While Troy Smith, NIB’s chairman, has pledged that the full $10.8m will be recovered from the Ministry of the Environment and Housing, the BDO report called for further investigations after implying that their had been collusion between contractors on the project and those charged with supervising them and verifying payments for work performed.
“We suggest that further forensic investigatory steps, such as using handwriting experts, data mining of electronic data and information, relationship checks, audits of contractors and their project records, and interviews of relevant persons be performed,” BDO added.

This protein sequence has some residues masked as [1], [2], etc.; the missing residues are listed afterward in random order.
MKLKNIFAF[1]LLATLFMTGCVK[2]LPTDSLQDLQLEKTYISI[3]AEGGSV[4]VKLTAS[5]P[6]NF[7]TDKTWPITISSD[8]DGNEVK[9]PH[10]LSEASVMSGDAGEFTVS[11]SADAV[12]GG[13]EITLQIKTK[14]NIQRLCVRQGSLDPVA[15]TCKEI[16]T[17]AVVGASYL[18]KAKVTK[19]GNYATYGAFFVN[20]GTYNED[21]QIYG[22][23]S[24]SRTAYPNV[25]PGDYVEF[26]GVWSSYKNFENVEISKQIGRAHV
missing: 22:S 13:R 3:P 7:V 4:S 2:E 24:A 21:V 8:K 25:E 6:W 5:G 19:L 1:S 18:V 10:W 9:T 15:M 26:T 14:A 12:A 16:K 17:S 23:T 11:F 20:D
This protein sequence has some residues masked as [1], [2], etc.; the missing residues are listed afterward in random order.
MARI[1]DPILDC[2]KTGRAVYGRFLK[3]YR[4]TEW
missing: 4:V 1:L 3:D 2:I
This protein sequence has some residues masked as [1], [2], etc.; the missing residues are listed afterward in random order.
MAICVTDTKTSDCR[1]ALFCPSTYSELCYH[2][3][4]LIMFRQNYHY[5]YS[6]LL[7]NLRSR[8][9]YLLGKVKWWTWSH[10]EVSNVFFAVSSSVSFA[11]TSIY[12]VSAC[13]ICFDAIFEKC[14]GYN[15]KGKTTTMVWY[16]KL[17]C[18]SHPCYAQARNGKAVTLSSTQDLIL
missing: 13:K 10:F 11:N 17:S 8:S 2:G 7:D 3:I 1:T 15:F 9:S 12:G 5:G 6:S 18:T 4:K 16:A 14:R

The accounting firm also noted that construction contracts were not subject to competitive bidding, with the Ministry of the Environment and Housing simply hiring contractors from an “approved vendor list”.
BDO said it was unable to determine if “the selection process was a best procurement practice” because it had not interviewed Kenred Dorsett, minister of the environment and housing, when the NIB loan scheme was in force.
Mr Dorsett had informed the accounting firm he could not assist because he no longer had access to the government’s files, with BDO also lamenting that its probe was “hampered and limited by a lack of a complete and timely provision of pertinent documents and information” by public officials.
Its request for “complete” contract and payment information resulted only in the provision of “limited” documents, while its call for a complete listing of housing inventory also failed to produce a response from public officials.